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What is 40fit?

40fit supports a community of athletes age 40+ with Fitness, Community and Lifestyle resources. The goal is to support performance, lifestyle and quality of life for 40 plus athletes. By combining the resources of evidenced based science, anecdotal experience, and the community, individuals are challenged to look at aging through a refreshing perspective and reach their maximum genetic potential.


The more I trained using various methods, the more I realized there was something missing.  I noticed that even though I was significantly more fit than most of my peers, my experience in training was not the same as the “younger crowd.” The higher my fitness level became, the more I realized the value of fitness and lifestyle factors that I paid less attention to in the past. This is true for almost any athlete seeking higher levels of performance and capacity. Any inexperienced athlete can make quick and sometimes astonishing gains.

40fit programming is based on my own personal experiences as an athlete, evidenced based science and the collective experiences of the community. The programming model is a conjugate of these inputs and represents an adaptive construct to support the maximum genetic potential of each individual athlete. There is no one system that can meet the needs of all individuals, and anyone who would tell you otherwise is selling something for the purposes of selling something. The programming in the training model will constantly change and be a work in progress. We will not follow fads or training techniques just because someone else recommends them or they have become sexy. The foundation of any training should be based on what works, not what sells. I know that puts us at a significant disadvantage to spread the word, but I hope that the results of those who engage in our training will be evidence enough.

Feb 1, 2019

It's an innocent question... when is strong, strong enough? For most people, the answer is never. They will never be strong enough. Because most people aren't actually training, and if they are training they are not training for strength. Those of us in the 40fit Nation aren't most people though. So back to the question: how strong is strong enough?


Like many things, the answer is "it depends." Mainly, it depends on your goals and interests, and how much priority you place on them in life. For the competitor, the athlete, she may never be strong enough. Every athlete needs a high level of strength, and athletes in strength sports, naturally, need as much as they can attain. For those with no competitive aspirations, it may not be worth the time, effort, and pain to pursue the highest level of strength.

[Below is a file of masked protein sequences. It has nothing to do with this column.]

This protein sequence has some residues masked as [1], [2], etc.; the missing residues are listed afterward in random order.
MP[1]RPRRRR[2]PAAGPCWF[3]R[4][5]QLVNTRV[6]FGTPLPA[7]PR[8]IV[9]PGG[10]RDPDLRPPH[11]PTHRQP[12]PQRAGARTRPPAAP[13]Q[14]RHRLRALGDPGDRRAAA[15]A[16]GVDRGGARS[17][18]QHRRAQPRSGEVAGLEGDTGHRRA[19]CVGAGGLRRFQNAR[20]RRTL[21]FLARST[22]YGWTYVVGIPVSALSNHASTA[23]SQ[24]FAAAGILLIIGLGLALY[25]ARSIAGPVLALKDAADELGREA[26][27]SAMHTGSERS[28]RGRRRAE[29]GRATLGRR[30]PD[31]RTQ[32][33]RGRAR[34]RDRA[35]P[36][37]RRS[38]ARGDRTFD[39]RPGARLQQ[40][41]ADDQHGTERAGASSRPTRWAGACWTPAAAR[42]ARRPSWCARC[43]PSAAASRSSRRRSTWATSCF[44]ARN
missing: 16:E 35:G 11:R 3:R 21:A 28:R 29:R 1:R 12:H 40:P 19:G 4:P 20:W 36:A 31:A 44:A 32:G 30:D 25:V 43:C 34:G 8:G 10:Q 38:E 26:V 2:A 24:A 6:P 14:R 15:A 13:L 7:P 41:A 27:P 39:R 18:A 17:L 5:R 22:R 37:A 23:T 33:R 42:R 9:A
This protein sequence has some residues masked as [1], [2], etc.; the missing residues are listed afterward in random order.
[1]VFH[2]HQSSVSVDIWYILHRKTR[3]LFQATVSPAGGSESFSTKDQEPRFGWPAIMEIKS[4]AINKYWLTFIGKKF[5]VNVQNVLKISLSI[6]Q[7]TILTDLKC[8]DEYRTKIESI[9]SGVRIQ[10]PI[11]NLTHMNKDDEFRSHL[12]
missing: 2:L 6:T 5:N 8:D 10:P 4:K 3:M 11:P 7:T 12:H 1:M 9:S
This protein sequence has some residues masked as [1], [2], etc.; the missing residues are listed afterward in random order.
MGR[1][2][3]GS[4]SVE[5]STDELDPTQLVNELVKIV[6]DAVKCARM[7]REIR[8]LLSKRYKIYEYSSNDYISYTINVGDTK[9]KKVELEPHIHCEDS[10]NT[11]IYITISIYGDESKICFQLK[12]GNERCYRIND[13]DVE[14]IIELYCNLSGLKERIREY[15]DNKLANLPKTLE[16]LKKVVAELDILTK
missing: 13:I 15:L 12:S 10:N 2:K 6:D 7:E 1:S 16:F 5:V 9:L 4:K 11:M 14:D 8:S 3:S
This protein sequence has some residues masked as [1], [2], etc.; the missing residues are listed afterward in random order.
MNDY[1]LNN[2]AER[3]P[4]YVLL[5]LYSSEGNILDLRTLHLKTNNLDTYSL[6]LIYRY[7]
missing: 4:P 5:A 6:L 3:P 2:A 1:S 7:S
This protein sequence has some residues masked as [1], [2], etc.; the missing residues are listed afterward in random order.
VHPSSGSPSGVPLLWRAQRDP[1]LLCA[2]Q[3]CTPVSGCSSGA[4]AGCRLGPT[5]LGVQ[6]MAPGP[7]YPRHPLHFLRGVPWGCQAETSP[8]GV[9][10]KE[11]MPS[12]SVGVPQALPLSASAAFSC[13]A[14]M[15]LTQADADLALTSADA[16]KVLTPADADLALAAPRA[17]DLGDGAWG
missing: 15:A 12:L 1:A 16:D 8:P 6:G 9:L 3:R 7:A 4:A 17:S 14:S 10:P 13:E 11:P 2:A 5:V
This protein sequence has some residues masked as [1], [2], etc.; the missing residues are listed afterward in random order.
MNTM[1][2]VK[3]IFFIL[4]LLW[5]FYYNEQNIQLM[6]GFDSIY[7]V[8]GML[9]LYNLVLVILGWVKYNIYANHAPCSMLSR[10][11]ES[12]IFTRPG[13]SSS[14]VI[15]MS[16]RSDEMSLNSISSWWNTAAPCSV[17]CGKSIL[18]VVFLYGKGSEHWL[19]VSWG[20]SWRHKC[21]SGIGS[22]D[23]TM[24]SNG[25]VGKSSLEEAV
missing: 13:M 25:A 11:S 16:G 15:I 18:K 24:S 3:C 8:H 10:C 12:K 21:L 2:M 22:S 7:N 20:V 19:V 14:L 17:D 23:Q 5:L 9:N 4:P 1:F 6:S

Everyone would benefit from at least running through the entire novice phase of their linear progression. Coach D recommends, for men, working toward a 2x bodyweight deadlift, a 1.75x squat, 1.5x bench, and bodyweight press, for men. Women should scale these multipliers down: 1.5x deadlift, 1.25x squat, 1x bench, 0.75x press. This puts an average sized, 200lbs man at a squat in the mid-300's, a 400lbs deadlift, 300lbs bench, and 200lbs press. A man who has attained these strength levels could be considered strong, certainly strong enough for just about any situation life could throw at him.


As the loads continue to climb, it is common for trainees to experience some aches and pains at some point as their connective tissue fails to adapt as quickly as their muscle tissue. This is the point where a competitor would continue to push through, and accept that aches and pains come with the territory. For the person just looking for general health, this is the time to back off the strength training a bit, slow down the rate of adaptation, and allow the connective tissue more time to adapt.


As you can see, there is no answer to the question: strong enough? If you have to ask it, you're probably not strong enough. But to those dedicated trainees who have made an honest run at a novice linear progression and achieved the strength levels above, it's OK to back off the strength training for a while to focus on other aspects of fitness.


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